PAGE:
31 Goal - Establish a portfolio of flexible and technologically-enhanced formal and informal learning spaces in support of socially-enabled inquiry and discovery. CHANGING LEARNING STYLES

32 Media Creation – iPods, iTunes, iPhoto, eBooks, iLectures, videophones, BluRay disks for stereoscopic video, Lectopia, Symposia, Blackboard. CHANGING LEARNING STYLES

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34 CASE STUDY: XAVIER UNIVERSITY

35 CASE STUDY: BUCKNELL UNIVERSITY

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37 Jeff

38 TRENDS TOWARDS ALTERNATIVE FINANCING & PARTNERSHIPS Limited State Financial Support Speed of Delivery & Execution Increasing Construction Costs Allow for greatest expertise Community Partnerships Construction Costs Owner's Budget 15-25% budget shortfall

39 TRENDS TOWARDS ALTERNATIVE FINANCING & PARTNERSHIPS

40 Less defined campus edges Off-campus university bookstores make for strong anchors College towns potentially incubate new business Student population accounts for 20% of the market* Successful college towns consists of high-end national (30%) as well as local merchants (70%)* *Source: Ayers Saint Gross TRENDS TOWARDS ALTERNATIVE FINANCING & PARTNERSHIPS

41 Initial RFP for design services Revised RFP Issued for full development services including: Health/Wellness Center Student Housing Campus/state limited debt capacity Developer led process 120,000 gsf Wellness Center 780 beds of housing Courtesy of Capstone, D/C, & H&C MARSHALL UNIVERSITY – WELLNESS CENTER & STUDENT HOUSING

42 Limited Recreational Facilities in Prince William County Tri-partite Agreement with George Mason U, city of Manassas, and Prince William County Facility covers operating costs plus a portion of debt service Remaining debt service split based on usage Over 600k users a year Over 5,000 members, 7,000 memberships Discussing an expansion New Performing Arts Center looking at similar operating model GEORGE MASON UNIVERSITY – FREEDOM CENTER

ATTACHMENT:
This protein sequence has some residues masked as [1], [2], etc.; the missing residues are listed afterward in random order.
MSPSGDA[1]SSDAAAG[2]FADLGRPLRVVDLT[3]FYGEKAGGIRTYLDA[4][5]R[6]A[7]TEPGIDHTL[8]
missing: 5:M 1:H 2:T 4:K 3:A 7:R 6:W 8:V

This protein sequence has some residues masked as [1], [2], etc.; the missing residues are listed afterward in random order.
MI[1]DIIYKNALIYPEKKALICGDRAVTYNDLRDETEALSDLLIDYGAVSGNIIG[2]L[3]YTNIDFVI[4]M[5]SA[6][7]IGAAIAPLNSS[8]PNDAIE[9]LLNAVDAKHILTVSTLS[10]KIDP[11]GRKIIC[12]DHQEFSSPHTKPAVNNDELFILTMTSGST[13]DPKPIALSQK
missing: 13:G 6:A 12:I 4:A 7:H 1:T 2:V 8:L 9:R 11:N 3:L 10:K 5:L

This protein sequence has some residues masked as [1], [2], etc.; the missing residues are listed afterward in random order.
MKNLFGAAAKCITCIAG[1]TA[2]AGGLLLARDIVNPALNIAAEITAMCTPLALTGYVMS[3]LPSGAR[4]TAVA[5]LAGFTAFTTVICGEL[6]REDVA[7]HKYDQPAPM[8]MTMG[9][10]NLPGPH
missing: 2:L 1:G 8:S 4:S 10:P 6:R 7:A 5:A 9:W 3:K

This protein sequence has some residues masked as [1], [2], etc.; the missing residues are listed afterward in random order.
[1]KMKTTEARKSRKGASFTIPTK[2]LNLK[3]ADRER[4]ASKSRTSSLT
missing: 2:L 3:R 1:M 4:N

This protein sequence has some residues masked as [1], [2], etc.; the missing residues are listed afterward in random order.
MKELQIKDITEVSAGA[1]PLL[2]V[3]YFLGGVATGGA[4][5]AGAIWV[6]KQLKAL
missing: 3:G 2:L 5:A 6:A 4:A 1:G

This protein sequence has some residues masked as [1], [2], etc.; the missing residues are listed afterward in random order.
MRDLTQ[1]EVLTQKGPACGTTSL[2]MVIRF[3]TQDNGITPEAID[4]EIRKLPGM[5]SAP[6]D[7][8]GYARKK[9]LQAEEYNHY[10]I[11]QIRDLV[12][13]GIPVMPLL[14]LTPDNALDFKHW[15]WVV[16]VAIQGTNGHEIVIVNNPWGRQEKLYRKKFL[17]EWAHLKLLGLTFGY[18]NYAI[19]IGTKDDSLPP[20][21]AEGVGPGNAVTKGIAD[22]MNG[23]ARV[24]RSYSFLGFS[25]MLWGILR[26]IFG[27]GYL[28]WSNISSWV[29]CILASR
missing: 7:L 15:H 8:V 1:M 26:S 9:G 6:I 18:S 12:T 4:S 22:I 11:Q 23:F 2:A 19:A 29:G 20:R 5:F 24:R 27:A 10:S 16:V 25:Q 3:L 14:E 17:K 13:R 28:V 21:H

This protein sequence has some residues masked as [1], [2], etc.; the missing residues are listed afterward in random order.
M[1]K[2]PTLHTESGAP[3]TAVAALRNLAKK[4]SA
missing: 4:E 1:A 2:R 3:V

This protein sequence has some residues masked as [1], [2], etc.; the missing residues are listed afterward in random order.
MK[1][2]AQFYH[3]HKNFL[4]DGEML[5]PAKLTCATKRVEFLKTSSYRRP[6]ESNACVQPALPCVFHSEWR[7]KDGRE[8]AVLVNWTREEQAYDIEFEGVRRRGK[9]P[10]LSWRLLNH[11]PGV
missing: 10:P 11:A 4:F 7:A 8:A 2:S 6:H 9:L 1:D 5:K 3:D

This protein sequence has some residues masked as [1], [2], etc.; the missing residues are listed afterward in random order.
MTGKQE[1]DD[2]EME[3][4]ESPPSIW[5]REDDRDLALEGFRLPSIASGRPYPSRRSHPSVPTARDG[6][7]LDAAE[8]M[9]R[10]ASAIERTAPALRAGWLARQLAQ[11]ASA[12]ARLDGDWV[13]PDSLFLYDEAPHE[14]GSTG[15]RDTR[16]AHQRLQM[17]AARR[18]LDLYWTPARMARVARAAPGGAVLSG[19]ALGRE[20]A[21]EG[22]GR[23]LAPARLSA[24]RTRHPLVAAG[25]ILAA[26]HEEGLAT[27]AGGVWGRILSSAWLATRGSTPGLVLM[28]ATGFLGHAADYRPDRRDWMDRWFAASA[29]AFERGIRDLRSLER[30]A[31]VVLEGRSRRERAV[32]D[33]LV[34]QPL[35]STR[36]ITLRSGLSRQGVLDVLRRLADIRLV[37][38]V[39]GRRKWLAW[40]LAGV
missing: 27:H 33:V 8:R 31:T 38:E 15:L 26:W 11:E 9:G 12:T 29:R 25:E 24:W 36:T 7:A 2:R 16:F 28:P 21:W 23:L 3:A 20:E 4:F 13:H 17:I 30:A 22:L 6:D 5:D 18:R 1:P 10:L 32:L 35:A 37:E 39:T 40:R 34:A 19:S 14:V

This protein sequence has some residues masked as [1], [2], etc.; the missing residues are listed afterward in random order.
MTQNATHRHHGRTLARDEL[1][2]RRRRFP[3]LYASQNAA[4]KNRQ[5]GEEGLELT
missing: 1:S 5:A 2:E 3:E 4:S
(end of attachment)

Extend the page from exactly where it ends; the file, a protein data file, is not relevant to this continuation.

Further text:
43 BUCKNELL UNIVERSITY - LEWISBURG, PA CURRENT SITUATION Considerable loss of regional manufacturing jobs Suburban development causing decline of boroughs as commercial hubs Changing demographics, graying population Fragile downtown Lewisburg with independent retail Rising threats to a Heartland Region core community

44 Increasing competition for high school graduates Increasingly sophisticated student and faculty/staff quality of life expectations Universities expected to look beyond campus TOWN – GOWN DYNAMICS Courting of the creative class Diversity of sports, cultural, and learning activities Building a creative ecosystem to attract 21 st century jobs and workers First Initiative: Neighborhood Improvement Projects

45 Main Street & Elm Street Grants Streetscape and Façade Improvements (1) 7 th Street Reconstruction (2) CURRENT NEIGHBORHOOD PROJECTS Bucknell Second Initiative: Magnifying Neighborhood Improvements 2 Market Street 1